The physical, external world is how we survive… but it is the subjective realm — the wild inside — where we find real meaning
When I was a little girl, I had a wild imagination. I didn’t live where bears wandered the streets, but in my mind, they were everywhere. My parents were puzzled by my fantasies, so at the age of three, they tried to set me straight after I had awoken from a nightmare of a bear coming into our house. “It’s not real,” they told me. “It’s just your imagination.” But I was a stubborn little girl; I insisted that something very real had happened when that bear visited my dream.
Mother Nature spoke to me as a child. I didn’t have words to put on my experiences in nature, but I felt held in the arms of something so much bigger than myself.
Surprisingly, I sensed that it was even bigger than my parents, as it held them too. It was as if being out in wild places awakened a deep truth inside of me, something so real that it felt like coming home. That is when I learned that my truth rested in my body. It was an experience, not a thought. It was something I could trust, and it became my guide.
I believe now that my dream and my response to it, were an early indication of my ‘calling’. I didn’t know then that I would one day dedicate my life to looking inward to discover that deep-down, untrammeled place in each of us. I have come to call this place our ‘wild inside’ — that place where we are deeply in touch with our own inner truths, each other, and our belonging to the wild universe of which we are a part.
I feel certain that the bears in my childhood mind came from hearing the story of Goldilocks and the Three Bears. As parents, we read imaginary tales to our children, expecting our kids to sort out what is real from what is not.
Still, when we use those dismissive words — “It’s just your imagination” — we pit two important parts of ourselves against one another and set ourselves on a path of suppressing a vital part of what makes us human.
Imagine what it might be like if in our early years we were told that we have two parts of ourselves: one that sees the world much like everyone else does and another that can think up something entirely different, something fantastical that is not real in the ordinary way, but valuable nonetheless. Imagine being taught that that other part is unique to us and speaks in mysterious ways through images, symbols, dreams, fantasies and intuitions. What if we were taught to honor our imagination as a gift, to understand that we possess something that can guide us towards our own unique contribution in the world?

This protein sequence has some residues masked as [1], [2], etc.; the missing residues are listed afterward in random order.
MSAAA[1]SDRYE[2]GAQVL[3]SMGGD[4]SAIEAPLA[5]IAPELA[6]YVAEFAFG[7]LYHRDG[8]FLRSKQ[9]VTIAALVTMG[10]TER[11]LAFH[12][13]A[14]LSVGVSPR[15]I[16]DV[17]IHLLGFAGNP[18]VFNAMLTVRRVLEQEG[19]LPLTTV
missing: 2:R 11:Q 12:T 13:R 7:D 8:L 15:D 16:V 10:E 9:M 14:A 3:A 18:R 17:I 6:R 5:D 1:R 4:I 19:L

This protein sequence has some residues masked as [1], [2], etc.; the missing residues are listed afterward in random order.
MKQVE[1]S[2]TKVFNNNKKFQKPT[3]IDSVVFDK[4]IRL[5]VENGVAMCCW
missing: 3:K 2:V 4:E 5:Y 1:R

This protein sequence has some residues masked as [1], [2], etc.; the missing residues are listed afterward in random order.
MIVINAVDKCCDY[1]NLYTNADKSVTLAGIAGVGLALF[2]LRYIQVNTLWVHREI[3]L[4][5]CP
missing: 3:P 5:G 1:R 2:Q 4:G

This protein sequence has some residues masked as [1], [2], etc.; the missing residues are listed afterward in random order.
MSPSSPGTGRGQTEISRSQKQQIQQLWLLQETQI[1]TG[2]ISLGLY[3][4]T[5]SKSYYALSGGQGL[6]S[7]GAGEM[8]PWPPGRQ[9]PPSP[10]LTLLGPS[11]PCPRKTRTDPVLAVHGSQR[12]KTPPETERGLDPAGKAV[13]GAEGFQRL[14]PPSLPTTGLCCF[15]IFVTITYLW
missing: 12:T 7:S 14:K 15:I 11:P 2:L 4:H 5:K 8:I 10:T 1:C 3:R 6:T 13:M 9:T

I wish we were encouraged to keep our imagination vibrantly alive, especially in a world where it can easily slip away…
Knowing the immensity of the treasure inside of us, we could nurture it and guard it as if our very lives depended on it… because I believe they do.
Life lived without the enchantment of the imaginal realms becomes a faded portrait of the vitality we were meant to experience. When we close our eyes to our imagination, our lives become monotonous as we run from this to that, doggedly working our way through our to-do lists. Lost in our outer worlds, without inner guidance, we lose our sense of belonging to each other and the larger context in which our lives are held. This leaves us vulnerable to letting others guide us with their agendas.
Advertisers are more than happy to replace our images with their own. They understand the power of image and use it to entice us to buy their products unconsciously suggesting that this will give us back some of the juiciness in our lives that we are sorely missing. We are also vulnerable to the manipulations of politicians, governments, and religious zealots who use symbols to divide us into ‘we’ and ‘they’, promoting comparison and competition between us.
But allowing our moral truths to be given to us is dangerous. Instead, we need to find our own and hold on to tight.
In our society, we tend to leave the arts to the gifted few, but the truth is that we are all creative and we are all imaginative. It comes with being human. The arts, when used as a process of self-expression, provide a truth beneath the stories we tell about our lives. In the playground of our imaginations, a language beneath our words arises. The images and symbols from this less rational part of ourselves put us in touch with our creative center — a wilder place inside — where we are free to consider many new possibilities for our lives beyond what is real or practical. When our imaginations are honored and set free, curiosity bubbles up like a spring breaking through solid rock. When this happens, the small, limiting stories we have told about ourselves begin to wash away. That’s when a whole new world of possibility opens to us.
They say that everything in the universe was created 13.7 billion years ago with the big bang. But it wasn’t just created once because the earth is in a constant process of creating itself. The old passes away and the new is born. We are like that too, a tiny piece of a much larger story of creation. Surrendering to this wild process gives us a place where we can meet one another beneath the surface of our ideas and beliefs, a place where our shared humanity is the ground on which we stand. It’s important for us to meet each other there, because from that place, who knows what we might create for ourselves, each other, and our world?
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